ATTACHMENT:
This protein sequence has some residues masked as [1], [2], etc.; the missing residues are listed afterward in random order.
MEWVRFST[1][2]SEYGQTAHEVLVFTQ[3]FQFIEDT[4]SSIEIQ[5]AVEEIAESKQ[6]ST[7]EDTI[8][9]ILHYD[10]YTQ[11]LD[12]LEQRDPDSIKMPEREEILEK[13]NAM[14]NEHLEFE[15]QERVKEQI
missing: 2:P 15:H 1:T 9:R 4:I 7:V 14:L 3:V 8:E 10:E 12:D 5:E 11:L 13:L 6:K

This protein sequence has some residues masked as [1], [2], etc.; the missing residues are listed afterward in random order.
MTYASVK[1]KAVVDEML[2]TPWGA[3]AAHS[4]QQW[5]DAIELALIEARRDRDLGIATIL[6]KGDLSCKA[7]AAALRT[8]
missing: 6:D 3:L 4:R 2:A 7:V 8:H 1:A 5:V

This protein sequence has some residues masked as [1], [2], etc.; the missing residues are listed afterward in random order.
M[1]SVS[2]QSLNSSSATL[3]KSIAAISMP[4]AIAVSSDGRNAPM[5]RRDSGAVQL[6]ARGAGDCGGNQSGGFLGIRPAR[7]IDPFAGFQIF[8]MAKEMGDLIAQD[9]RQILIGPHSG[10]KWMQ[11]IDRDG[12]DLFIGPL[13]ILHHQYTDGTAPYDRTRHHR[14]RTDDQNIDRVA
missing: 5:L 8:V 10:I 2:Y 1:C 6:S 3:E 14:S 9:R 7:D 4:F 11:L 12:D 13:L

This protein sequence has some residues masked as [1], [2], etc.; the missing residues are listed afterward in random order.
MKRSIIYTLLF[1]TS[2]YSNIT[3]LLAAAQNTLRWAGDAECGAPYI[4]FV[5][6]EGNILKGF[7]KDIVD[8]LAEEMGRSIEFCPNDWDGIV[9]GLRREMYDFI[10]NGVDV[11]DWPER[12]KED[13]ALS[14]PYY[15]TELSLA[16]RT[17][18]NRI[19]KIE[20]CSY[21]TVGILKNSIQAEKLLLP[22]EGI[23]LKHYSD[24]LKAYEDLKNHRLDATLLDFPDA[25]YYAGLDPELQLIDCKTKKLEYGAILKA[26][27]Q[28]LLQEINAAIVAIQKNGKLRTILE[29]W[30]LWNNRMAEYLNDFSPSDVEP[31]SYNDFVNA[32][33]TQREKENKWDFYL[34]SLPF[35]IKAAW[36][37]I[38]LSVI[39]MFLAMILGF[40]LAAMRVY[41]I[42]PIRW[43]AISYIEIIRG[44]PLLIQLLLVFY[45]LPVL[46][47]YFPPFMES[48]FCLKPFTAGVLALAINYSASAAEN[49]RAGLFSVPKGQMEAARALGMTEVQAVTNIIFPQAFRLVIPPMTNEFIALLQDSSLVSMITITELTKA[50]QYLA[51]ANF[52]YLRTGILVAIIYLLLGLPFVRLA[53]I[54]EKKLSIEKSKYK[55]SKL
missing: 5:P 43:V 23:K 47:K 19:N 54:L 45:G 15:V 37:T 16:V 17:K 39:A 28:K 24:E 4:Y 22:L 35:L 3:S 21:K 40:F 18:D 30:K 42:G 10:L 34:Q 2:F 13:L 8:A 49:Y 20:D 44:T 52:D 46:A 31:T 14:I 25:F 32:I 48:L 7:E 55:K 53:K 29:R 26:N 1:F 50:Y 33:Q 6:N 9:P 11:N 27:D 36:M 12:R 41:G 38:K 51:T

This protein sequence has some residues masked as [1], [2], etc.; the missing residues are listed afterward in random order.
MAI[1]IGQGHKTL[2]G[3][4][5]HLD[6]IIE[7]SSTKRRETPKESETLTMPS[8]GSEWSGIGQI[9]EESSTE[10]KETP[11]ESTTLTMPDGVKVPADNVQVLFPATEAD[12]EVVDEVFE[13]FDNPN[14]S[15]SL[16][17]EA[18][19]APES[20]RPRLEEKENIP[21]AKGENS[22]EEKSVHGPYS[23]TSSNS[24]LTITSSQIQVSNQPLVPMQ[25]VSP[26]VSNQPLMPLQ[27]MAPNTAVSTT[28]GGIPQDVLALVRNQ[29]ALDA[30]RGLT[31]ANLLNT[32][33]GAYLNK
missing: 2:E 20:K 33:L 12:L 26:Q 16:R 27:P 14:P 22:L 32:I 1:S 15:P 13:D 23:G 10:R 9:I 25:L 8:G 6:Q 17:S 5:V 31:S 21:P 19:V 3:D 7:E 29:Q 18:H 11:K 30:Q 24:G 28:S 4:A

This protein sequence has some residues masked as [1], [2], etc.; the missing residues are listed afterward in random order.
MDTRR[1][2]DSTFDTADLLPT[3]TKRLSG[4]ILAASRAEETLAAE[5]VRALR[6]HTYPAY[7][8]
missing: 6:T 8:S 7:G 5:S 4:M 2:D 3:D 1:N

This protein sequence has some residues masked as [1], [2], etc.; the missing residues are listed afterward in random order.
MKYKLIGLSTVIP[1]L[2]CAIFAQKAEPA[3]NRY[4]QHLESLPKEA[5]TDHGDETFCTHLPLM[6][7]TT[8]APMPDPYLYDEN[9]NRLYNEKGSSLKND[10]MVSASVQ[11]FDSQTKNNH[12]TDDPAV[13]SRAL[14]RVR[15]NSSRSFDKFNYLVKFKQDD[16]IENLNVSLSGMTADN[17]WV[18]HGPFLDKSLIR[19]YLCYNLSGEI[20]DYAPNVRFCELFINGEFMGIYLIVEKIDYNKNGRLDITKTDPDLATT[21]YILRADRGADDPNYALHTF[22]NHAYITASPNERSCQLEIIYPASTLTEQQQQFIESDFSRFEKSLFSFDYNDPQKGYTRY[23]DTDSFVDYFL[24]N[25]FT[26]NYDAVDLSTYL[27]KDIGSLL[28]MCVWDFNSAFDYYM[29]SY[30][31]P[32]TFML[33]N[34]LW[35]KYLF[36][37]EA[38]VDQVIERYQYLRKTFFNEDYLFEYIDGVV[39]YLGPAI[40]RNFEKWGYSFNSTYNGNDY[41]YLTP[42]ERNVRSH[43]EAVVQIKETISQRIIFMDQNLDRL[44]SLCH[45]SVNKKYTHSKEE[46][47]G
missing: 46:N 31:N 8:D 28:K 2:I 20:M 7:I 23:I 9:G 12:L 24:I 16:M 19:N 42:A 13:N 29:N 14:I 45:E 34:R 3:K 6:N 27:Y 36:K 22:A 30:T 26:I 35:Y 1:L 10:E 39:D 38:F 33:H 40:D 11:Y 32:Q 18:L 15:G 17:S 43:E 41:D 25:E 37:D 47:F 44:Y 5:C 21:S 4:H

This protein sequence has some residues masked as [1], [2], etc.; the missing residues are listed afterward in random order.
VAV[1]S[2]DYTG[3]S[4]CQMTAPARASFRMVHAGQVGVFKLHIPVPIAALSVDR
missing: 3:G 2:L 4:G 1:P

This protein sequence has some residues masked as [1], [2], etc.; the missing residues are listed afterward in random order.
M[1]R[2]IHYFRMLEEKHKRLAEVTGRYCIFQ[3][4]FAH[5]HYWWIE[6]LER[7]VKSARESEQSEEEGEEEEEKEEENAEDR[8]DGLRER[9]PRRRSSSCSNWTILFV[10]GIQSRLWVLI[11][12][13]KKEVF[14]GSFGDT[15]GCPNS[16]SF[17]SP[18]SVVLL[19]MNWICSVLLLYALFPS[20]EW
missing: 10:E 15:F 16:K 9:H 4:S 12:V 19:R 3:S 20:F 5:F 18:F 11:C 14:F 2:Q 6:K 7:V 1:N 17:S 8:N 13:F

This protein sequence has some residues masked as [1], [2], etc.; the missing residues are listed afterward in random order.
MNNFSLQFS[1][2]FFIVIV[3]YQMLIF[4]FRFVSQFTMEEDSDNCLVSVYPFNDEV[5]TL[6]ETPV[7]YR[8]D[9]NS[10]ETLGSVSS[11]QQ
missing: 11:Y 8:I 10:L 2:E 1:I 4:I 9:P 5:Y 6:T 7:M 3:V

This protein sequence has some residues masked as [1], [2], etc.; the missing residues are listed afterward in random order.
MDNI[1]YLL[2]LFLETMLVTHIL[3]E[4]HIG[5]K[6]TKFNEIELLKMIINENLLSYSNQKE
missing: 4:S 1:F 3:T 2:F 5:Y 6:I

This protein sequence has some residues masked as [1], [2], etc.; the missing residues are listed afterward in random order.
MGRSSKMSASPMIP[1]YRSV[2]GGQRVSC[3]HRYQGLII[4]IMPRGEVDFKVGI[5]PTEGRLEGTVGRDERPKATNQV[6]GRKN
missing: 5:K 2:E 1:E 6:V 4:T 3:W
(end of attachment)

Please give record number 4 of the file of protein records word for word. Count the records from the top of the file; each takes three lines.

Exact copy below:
This protein sequence has some residues masked as [1], [2], etc.; the missing residues are listed afterward in random order.
MKRSIIYTLLF[1]TS[2]YSNIT[3]LLAAAQNTLRWAGDAECGAPYI[4]FV[5][6]EGNILKGF[7]KDIVD[8]LAEEMGRSIEFCPNDWDGIV[9]GLRREMYDFI[10]NGVDV[11]DWPER[12]KED[13]ALS[14]PYY[15]TELSLA[16]RT[17][18]NRI[19]KIE[20]CSY[21]TVGILKNSIQAEKLLLP[22]EGI[23]LKHYSD[24]LKAYEDLKNHRLDATLLDFPDA[25]YYAGLDPELQLIDCKTKKLEYGAILKA[26][27]Q[28]LLQEINAAIVAIQKNGKLRTILE[29]W[30]LWNNRMAEYLNDFSPSDVEP[31]SYNDFVNA[32][33]TQREKENKWDFYL[34]SLPF[35]IKAAW[36][37]I[38]LSVI[39]MFLAMILGF[40]LAAMRVY[41]I[42]PIRW[43]AISYIEIIRG[44]PLLIQLLLVFY[45]LPVL[46][47]YFPPFMES[48]FCLKPFTAGVLALAINYSASAAEN[49]RAGLFSVPKGQMEAARALGMTEVQAVTNIIFPQAFRLVIPPMTNEFIALLQDSSLVSMITITELTKA[50]QYLA[51]ANF[52]YLRTGILVAIIYLLLGLPFVRLA[53]I[54]EKKLSIEKSKYK[55]SKL
missing: 5:P 43:V 23:K 47:K 19:N 54:L 45:G 15:V 37:T 16:V 17:K 39:A 28:K 24:E 4:Y 22:L 35:L 3:S 21:K 40:F 18:D 30:K 42:G 10:L 34:Q 2:F 13:L 8:A 49:Y 20:D 44:T 52:D 46:A 31:T 14:I 25:F 32:I 48:L 7:E 55:K 53:K 29:R 26:N 1:F 50:Y 33:Q 6:N 9:P 11:N 27:D 36:M 12:R 41:G 38:K 51:T